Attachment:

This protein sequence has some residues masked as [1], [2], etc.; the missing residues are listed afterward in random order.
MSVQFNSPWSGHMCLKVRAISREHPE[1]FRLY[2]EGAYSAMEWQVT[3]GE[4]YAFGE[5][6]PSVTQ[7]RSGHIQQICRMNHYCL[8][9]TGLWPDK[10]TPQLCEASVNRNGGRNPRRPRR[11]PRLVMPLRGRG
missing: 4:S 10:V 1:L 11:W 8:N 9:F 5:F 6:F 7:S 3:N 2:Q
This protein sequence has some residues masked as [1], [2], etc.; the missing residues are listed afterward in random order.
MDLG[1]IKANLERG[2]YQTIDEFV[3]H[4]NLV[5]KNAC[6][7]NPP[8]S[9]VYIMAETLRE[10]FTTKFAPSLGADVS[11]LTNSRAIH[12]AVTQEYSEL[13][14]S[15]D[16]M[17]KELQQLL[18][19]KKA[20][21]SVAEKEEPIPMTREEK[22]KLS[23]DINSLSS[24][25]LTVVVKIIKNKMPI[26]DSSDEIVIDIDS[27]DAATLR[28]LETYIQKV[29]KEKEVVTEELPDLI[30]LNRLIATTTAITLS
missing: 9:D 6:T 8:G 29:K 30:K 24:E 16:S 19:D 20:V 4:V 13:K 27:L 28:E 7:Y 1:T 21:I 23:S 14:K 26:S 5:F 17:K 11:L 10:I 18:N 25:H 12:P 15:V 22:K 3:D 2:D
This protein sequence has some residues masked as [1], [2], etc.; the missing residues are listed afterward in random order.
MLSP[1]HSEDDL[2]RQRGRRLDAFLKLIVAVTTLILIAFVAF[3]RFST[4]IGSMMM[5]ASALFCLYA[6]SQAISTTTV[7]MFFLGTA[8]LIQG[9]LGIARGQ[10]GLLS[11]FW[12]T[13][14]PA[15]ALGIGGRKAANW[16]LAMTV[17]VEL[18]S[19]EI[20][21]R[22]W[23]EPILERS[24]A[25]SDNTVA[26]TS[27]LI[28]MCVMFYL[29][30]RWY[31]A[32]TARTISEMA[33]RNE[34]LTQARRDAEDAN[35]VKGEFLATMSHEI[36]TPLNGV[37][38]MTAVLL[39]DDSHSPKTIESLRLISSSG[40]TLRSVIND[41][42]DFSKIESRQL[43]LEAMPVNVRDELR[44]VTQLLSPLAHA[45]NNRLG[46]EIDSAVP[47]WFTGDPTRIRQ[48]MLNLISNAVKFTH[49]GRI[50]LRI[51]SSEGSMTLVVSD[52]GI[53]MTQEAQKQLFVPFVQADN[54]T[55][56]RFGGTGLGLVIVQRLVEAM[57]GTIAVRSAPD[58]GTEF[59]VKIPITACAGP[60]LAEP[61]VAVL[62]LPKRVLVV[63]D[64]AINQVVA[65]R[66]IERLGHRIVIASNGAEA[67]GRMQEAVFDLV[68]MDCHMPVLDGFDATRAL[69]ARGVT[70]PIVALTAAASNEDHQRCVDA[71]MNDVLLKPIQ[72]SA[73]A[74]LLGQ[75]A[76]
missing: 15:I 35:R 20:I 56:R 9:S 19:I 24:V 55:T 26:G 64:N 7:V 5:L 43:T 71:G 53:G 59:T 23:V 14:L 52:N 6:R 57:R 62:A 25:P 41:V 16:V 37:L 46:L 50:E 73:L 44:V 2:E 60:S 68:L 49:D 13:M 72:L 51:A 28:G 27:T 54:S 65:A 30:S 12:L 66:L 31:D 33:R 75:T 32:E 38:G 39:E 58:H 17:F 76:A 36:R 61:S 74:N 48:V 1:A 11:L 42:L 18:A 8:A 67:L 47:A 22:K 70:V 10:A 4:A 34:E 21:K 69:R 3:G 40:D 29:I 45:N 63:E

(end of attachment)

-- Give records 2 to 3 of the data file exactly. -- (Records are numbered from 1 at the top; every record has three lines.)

This protein sequence has some residues masked as [1], [2], etc.; the missing residues are listed afterward in random order.
MDLG[1]IKANLERG[2]YQTIDEFV[3]H[4]NLV[5]KNAC[6][7]NPP[8]S[9]VYIMAETLRE[10]FTTKFAPSLGADVS[11]LTNSRAIH[12]AVTQEYSEL[13][14]S[15]D[16]M[17]KELQQLL[18][19]KKA[20][21]SVAEKEEPIPMTREEK[22]KLS[23]DINSLSS[24][25]LTVVVKIIKNKMPI[26]DSSDEIVIDIDS[27]DAATLR[28]LETYIQKV[29]KEKEVVTEELPDLI[30]LNRLIATTTAITLS
missing: 9:D 6:T 8:G 29:K 30:K 24:E 16:S 19:D 20:V 4:V 13:K 27:L 28:E 7:Y 1:T 21:I 23:S 14:K 26:S 5:F 17:K 11:L 10:I 18:N 25:H 12:P 15:V 22:K 3:D 2:D
This protein sequence has some residues masked as [1], [2], etc.; the missing residues are listed afterward in random order.
MLSP[1]HSEDDL[2]RQRGRRLDAFLKLIVAVTTLILIAFVAF[3]RFST[4]IGSMMM[5]ASALFCLYA[6]SQAISTTTV[7]MFFLGTA[8]LIQG[9]LGIARGQ[10]GLLS[11]FW[12]T[13][14]PA[15]ALGIGGRKAANW[16]LAMTV[17]VEL[18]S[19]EI[20][21]R[22]W[23]EPILERS[24]A[25]SDNTVA[26]TS[27]LI[28]MCVMFYL[29][30]RWY[31]A[32]TARTISEMA[33]RNE[34]LTQARRDAEDAN[35]VKGEFLATMSHEI[36]TPLNGV[37][38]MTAVLL[39]DDSHSPKTIESLRLISSSG[40]TLRSVIND[41][42]DFSKIESRQL[43]LEAMPVNVRDELR[44]VTQLLSPLAHA[45]NNRLG[46]EIDSAVP[47]WFTGDPTRIRQ[48]MLNLISNAVKFTH[49]GRI[50]LRI[51]SSEGSMTLVVSD[52]GI[53]MTQEAQKQLFVPFVQADN[54]T[55][56]RFGGTGLGLVIVQRLVEAM[57]GTIAVRSAPD[58]GTEF[59]VKIPITACAGP[60]LAEP[61]VAVL[62]LPKRVLVV[63]D[64]AINQVVA[65]R[66]IERLGHRIVIASNGAEA[67]GRMQEAVFDLV[68]MDCHMPVLDGFDATRAL[69]ARGVT[70]PIVALTAAASNEDHQRCVDA[71]MNDVLLKPIQ[72]SA[73]A[74]LLGQ[75]A[76]
missing: 15:I 35:R 20:I 56:R 9:S 19:I 24:V 55:T 26:G 64:N 7:V 5:L 43:T 71:G 53:G 59:T 23:V 14:L 52:N 6:R 57:R 62:A 25:P 41:V 16:V 37:L 46:L 50:E 73:L 44:V 2:E 60:S 68:L 49:D 13:M 72:L 51:A 28:G 27:T 54:S 65:A 30:S 12:L 66:L 31:D 33:R 75:T 32:E 38:G 39:E 58:H 17:F 76:A 36:R 61:S 74:N 48:V 1:A 11:L 42:L 18:A 8:A 67:L 47:A 22:K 70:V 10:A 4:A 34:E 21:K 69:R 3:G 40:D 29:I 45:N 63:E